After hearing of his daughter’s death, Joshua’s beliefs are reaffirmed as he takes her death as punishment from God for rebelling against him. This encourages him to work even harder to push the Christian faith on the Gikuyu people.
Joshua’s apathy toward Muthoni’s death demonstrates how deep the rift had become between the traditional followers and Christian followers as it was strong enough to break family ties. Muthoni’s death is so significant that it even pushes Livingstone at Siriana to become more aggressive in his missionary tactics when he hears from one of the other missionaries that Muthoni was Joshua’s daughter.
This is noteworthy because Joshua is one of Livingstone’s most trusted and earnest converts. This realization ultimately leads to the Siriana Mission school restrictions: new policies that mandated all students of Siriana to renounce their traditional religions completely.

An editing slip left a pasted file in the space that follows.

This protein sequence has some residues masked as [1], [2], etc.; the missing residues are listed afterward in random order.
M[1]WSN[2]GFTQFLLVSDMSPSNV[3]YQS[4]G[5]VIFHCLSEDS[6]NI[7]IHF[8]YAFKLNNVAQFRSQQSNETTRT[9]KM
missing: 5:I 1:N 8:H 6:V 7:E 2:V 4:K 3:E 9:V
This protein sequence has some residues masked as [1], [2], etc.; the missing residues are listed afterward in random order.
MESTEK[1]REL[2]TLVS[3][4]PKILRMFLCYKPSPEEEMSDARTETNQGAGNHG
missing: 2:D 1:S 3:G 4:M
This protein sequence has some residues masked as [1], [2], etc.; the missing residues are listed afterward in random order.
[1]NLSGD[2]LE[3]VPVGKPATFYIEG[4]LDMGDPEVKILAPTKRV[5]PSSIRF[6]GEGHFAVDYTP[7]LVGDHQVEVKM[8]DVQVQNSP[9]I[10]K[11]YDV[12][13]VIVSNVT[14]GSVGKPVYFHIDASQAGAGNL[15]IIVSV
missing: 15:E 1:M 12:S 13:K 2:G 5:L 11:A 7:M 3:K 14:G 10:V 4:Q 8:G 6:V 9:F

In contrast to the Christians’ reasoning behind Muthoni’s death, the people who favored the traditional Gikuyu religion saw Muthoni’s death as a punishment from Murungu, the god of the Gikuyu people, on Joshua for adopting Christianity; “This was a punishment to Joshua. It was also a punishment to the hills. It was a warning to all, to stick to the ways of the ridges.” (Thiang’o, 54.)
After hearing of Muthoni’s death, Chege concludes that this can only be a result of Joshua’s betrayal of the tribe. The contrast in the views that both groups possess regarding Muthoni’s death further deepens the division between the two groups.
Another element explored in the novel is the negative impact that the conflict had on the youth; Waiyaki and Nyambura (Muthoni’s sister) especially. Though Waiyaki is true to the Giyuku religion and Nyambura is a Christian, they are willing to go against their groups for the sake of their own happiness. “Oh [Waiyaki] I have always loved you.” (Thiang’o 137).